I had the fun and games of having 3 parents needing to go into a home. since 2011 my father who desperately needed care but was being looked after by mum who was struggling to cope with dementia and later found breast cancer 2 days after he died of untreated cancer too was in the end out in bupa home by the social, but it took alot of screaming at doctors surgery and oin phone to social to make them get their fingers out as neither wanted responsibity. Then 2 days after he died , me getting the phone call gone midnight saying your father has died you need to remove his boidy now. I had no idea about funeral arrangements and told i had yet to do anything, i was told you knew he was dying and should have seen to it. no word of sorry. i had to go on computer find a funeral firm and wake the man up to ask if he could help me. 2 days later mum saying she had bad night i was talking to her and her nightie slipped exposing a large breast cancer that was open and with mrsa in it. Got her sorted out wit my doctor and later moved nearer to me, but the dementia was getting worse and the shelter warden was determine mum could not stay there to the point of harrassment, We were then forced to put her in a home 26 miles away as being the only area that social had homes and mums 2 pensions not enough to pay her care. thankfully she seems contented. Then mother in law was getting to alarm happy calling out doctors and ambulances often and then into hospital so we knew we had to get her in a home too. Went into nursing home temporary and hated it and was determine to not settle, got her moved into a care home and she she still put up a fight saying she was capable to look after her self and we were told by the doctor if we did not sort the situation they would do it legally as not suitable to go back to her own home. we were then presented with options of her buying about £80,000 care package that would last her remaining years but she was already 93 so we decided we would rather try to do up her home and put it put to rental to earn money and protect the property. thankfully it has been the right decision as she died 4 months later. I went from knowing little to coming a lot wiser in a short time. using the www to read up on homes, inspection reports etc; It is a hard journey to travel and all the stress was brought home to me and my own breast cancer with many operations since last year. one thing we have come to the conclusion on is that you need to rely on your instinct, we noticed that where my 92 year old mum is there is lots of staff around and kindly, but the homes mother in law was in seemed to have staff who were never around that much or did not have time. I suppose until a decent wage is paid for staff then there will always be staffing problems, after all why would most people want to do a 12 hour shift for basic wages.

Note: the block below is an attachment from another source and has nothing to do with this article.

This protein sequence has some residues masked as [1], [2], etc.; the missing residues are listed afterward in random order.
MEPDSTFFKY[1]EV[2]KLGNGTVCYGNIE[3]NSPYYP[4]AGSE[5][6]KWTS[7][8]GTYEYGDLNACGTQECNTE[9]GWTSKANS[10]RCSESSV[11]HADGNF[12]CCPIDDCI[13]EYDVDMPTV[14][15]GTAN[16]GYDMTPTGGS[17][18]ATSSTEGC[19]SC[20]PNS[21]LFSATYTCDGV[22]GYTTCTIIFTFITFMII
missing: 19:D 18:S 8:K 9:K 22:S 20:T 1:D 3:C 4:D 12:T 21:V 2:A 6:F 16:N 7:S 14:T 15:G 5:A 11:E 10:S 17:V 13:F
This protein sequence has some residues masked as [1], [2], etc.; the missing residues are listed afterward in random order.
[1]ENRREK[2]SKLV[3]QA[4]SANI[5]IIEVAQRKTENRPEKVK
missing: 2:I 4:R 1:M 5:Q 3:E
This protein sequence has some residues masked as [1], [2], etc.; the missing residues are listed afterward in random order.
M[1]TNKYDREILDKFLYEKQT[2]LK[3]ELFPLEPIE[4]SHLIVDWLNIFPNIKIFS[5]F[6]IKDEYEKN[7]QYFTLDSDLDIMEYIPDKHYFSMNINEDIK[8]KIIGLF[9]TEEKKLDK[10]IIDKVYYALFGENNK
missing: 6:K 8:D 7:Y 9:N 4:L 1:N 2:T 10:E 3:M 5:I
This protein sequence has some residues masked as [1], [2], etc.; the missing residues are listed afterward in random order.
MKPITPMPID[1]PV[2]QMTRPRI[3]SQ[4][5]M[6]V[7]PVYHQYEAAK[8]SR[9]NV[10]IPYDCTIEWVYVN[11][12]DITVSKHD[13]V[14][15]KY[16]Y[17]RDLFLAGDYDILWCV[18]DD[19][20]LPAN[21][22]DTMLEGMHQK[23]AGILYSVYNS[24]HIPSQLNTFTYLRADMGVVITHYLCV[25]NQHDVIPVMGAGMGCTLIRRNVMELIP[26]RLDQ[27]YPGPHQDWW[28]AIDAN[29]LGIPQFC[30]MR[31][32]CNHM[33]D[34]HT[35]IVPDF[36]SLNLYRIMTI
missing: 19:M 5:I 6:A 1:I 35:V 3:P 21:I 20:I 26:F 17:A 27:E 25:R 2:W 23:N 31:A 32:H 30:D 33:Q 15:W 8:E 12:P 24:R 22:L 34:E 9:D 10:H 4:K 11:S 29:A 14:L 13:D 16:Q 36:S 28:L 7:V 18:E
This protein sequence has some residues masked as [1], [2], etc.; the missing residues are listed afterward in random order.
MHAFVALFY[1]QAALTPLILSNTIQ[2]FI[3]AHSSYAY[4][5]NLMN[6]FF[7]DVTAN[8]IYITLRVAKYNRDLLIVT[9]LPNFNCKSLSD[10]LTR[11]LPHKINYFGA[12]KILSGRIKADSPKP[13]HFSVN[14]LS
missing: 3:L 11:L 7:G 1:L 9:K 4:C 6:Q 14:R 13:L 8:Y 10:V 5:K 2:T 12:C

arranging care for older reletives